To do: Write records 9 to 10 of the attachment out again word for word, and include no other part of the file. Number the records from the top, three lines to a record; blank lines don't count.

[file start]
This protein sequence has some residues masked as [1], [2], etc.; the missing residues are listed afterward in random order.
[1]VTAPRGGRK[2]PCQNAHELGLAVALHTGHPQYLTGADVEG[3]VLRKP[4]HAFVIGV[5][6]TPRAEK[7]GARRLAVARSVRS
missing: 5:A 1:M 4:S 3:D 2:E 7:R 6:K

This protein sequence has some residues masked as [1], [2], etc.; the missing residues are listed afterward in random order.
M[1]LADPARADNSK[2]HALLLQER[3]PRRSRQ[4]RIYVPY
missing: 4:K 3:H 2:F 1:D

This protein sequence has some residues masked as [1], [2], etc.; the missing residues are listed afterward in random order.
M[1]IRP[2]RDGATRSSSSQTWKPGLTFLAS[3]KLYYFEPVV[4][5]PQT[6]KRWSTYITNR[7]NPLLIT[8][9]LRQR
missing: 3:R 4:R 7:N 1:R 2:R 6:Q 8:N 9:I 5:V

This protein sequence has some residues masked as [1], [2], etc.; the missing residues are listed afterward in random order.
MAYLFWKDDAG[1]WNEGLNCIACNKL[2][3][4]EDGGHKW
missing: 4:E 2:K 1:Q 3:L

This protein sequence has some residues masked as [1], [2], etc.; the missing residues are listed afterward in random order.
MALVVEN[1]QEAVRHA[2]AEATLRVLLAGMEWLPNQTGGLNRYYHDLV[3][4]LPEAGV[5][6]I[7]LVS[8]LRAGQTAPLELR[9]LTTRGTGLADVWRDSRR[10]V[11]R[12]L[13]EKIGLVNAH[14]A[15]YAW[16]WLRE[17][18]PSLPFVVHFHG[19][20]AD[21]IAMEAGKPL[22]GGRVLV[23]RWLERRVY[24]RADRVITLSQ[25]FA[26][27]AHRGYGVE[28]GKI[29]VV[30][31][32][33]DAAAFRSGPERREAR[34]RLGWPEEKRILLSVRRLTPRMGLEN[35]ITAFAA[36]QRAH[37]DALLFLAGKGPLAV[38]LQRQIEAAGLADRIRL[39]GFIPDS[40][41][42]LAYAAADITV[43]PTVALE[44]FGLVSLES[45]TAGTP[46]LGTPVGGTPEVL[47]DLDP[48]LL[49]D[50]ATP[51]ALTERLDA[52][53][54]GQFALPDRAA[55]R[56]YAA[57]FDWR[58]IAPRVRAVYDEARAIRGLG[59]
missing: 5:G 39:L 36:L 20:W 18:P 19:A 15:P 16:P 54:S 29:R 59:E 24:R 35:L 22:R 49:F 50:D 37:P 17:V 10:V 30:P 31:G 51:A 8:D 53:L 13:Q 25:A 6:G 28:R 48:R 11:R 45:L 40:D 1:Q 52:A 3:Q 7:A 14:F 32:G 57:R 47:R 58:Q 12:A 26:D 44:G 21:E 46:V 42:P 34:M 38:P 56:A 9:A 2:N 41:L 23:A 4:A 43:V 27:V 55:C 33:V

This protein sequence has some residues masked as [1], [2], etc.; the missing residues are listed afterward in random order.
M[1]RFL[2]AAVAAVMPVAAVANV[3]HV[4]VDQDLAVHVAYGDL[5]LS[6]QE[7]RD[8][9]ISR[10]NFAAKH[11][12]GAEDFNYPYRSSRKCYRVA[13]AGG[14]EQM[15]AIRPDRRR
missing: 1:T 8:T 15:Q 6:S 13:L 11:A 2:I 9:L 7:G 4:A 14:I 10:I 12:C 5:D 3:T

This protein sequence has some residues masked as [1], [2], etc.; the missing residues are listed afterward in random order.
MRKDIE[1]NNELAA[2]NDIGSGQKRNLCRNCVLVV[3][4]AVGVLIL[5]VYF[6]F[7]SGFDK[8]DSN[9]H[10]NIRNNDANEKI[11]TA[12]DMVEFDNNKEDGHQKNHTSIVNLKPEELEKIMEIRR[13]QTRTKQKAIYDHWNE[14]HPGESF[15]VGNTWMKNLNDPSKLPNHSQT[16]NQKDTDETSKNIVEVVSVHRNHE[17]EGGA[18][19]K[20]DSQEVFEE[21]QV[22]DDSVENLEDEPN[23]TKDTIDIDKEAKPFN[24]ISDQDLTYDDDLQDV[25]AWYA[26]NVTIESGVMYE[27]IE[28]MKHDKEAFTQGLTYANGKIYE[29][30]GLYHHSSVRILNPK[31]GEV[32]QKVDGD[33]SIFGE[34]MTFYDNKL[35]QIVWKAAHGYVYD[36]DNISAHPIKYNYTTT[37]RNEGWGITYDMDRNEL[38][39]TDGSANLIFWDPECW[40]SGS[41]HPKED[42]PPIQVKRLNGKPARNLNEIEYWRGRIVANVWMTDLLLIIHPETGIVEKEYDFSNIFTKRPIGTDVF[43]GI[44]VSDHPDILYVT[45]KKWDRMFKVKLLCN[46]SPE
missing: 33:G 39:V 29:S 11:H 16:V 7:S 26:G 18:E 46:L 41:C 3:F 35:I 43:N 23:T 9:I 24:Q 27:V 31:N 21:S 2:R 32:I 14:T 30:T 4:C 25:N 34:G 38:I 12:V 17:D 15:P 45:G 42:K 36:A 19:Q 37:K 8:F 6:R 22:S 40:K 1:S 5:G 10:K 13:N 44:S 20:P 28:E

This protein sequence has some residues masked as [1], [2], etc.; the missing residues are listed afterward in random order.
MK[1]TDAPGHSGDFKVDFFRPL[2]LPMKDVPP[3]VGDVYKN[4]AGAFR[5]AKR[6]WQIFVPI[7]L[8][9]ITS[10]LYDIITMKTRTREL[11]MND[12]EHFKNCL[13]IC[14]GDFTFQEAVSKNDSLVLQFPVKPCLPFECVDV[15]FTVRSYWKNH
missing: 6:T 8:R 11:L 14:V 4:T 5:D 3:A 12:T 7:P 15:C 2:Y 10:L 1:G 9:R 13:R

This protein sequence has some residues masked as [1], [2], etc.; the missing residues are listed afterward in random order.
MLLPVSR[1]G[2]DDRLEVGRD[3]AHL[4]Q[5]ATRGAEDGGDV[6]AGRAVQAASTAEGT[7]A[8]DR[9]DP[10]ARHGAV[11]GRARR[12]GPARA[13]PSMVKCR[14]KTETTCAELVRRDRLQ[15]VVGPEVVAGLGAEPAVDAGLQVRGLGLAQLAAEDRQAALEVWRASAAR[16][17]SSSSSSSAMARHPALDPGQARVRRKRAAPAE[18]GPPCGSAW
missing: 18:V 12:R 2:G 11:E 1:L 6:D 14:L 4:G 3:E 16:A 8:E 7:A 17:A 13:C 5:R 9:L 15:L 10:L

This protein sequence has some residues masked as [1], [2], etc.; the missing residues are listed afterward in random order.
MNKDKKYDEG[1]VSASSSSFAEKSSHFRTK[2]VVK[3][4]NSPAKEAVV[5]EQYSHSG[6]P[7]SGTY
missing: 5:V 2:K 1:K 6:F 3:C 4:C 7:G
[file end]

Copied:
This protein sequence has some residues masked as [1], [2], etc.; the missing residues are listed afterward in random order.
MLLPVSR[1]G[2]DDRLEVGRD[3]AHL[4]Q[5]ATRGAEDGGDV[6]AGRAVQAASTAEGT[7]A[8]DR[9]DP[10]ARHGAV[11]GRARR[12]GPARA[13]PSMVKCR[14]KTETTCAELVRRDRLQ[15]VVGPEVVAGLGAEPAVDAGLQVRGLGLAQLAAEDRQAALEVWRASAAR[16][17]SSSSSSSAMARHPALDPGQARVRRKRAAPAE[18]GPPCGSAW
missing: 18:V 12:R 2:G 11:E 1:L 6:D 14:L 4:G 3:E 16:A 8:E 7:A 17:A 13:C 5:R 9:L 15:L 10:L

This protein sequence has some residues masked as [1], [2], etc.; the missing residues are listed afterward in random order.
MNKDKKYDEG[1]VSASSSSFAEKSSHFRTK[2]VVK[3][4]NSPAKEAVV[5]EQYSHSG[6]P[7]SGTY
missing: 5:V 2:K 1:K 6:F 3:C 4:C 7:G